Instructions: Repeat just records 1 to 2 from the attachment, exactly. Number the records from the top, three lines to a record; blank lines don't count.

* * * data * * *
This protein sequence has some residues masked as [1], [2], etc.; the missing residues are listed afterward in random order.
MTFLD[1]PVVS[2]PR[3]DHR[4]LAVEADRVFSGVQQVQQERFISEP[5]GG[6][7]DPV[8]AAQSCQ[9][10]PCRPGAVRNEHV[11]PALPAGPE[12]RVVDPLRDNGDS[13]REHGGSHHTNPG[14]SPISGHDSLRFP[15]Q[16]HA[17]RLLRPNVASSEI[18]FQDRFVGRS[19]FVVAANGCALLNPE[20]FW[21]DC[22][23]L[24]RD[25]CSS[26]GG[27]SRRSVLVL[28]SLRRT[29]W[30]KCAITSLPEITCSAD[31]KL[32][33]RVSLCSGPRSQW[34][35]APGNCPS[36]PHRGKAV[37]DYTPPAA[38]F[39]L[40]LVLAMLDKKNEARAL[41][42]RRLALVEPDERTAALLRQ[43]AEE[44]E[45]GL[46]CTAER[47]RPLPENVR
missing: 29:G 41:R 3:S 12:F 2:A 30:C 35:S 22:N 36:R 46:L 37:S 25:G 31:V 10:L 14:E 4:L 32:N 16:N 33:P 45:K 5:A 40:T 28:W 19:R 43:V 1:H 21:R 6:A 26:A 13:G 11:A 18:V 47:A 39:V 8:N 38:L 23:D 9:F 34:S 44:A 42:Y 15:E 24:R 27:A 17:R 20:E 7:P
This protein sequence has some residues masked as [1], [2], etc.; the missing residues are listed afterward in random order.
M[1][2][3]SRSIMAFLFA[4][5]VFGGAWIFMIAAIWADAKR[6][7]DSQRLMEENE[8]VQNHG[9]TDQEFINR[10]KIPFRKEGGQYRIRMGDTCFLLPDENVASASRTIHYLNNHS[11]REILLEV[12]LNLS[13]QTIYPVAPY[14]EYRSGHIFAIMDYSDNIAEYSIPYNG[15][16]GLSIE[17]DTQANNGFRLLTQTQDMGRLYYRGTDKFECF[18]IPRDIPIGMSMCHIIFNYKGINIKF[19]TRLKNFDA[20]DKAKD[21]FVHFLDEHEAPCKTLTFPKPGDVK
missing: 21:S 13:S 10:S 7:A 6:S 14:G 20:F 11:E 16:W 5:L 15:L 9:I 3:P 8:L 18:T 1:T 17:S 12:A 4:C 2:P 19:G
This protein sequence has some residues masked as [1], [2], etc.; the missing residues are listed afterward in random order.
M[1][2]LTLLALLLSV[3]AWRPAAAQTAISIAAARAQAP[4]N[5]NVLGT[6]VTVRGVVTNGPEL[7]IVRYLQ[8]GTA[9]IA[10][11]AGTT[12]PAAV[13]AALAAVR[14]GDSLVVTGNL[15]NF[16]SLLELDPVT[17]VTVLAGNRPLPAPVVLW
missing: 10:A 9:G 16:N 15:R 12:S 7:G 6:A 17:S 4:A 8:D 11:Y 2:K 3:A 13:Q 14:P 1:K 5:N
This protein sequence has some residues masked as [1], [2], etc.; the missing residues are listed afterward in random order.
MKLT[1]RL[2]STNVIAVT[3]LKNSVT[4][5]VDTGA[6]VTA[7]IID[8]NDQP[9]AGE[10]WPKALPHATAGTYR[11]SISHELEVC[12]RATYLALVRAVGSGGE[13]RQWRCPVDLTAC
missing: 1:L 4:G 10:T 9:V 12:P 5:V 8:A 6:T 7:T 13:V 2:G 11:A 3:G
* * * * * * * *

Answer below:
This protein sequence has some residues masked as [1], [2], etc.; the missing residues are listed afterward in random order.
MTFLD[1]PVVS[2]PR[3]DHR[4]LAVEADRVFSGVQQVQQERFISEP[5]GG[6][7]DPV[8]AAQSCQ[9][10]PCRPGAVRNEHV[11]PALPAGPE[12]RVVDPLRDNGDS[13]REHGGSHHTNPG[14]SPISGHDSLRFP[15]Q[16]HA[17]RLLRPNVASSEI[18]FQDRFVGRS[19]FVVAANGCALLNPE[20]FW[21]DC[22][23]L[24]RD[25]CSS[26]GG[27]SRRSVLVL[28]SLRRT[29]W[30]KCAITSLPEITCSAD[31]KL[32][33]RVSLCSGPRSQW[34][35]APGNCPS[36]PHRGKAV[37]DYTPPAA[38]F[39]L[40]LVLAMLDKKNEARAL[41][42]RRLALVEPDERTAALLRQ[43]AEE[44]E[45]GL[46]CTAER[47]RPLPENVR
missing: 29:G 41:R 3:S 12:F 2:A 30:C 35:S 22:N 36:R 46:L 37:S 25:G 31:V 10:L 14:E 4:L 32:N 16:N 33:P 45:K 5:A 40:T 28:W 19:R 43:V 1:H 21:R 6:A 26:A 13:G 11:A 18:V 47:A 39:V 8:N 38:L 23:D 9:F 34:S 44:A 42:Y 15:E 24:R 27:A 17:R 20:E 7:P
This protein sequence has some residues masked as [1], [2], etc.; the missing residues are listed afterward in random order.
M[1][2][3]SRSIMAFLFA[4][5]VFGGAWIFMIAAIWADAKR[6][7]DSQRLMEENE[8]VQNHG[9]TDQEFINR[10]KIPFRKEGGQYRIRMGDTCFLLPDENVASASRTIHYLNNHS[11]REILLEV[12]LNLS[13]QTIYPVAPY[14]EYRSGHIFAIMDYSDNIAEYSIPYNG[15][16]GLSIE[17]DTQANNGFRLLTQTQDMGRLYYRGTDKFECF[18]IPRDIPIGMSMCHIIFNYKGINIKF[19]TRLKNFDA[20]DKAKD[21]FVHFLDEHEAPCKTLTFPKPGDVK
missing: 21:S 13:S 10:S 7:A 6:S 14:G 20:F 11:E 16:W 5:L 15:L 9:I 3:P 8:L 18:T 1:T 17:S 12:A 4:C 2:P 19:G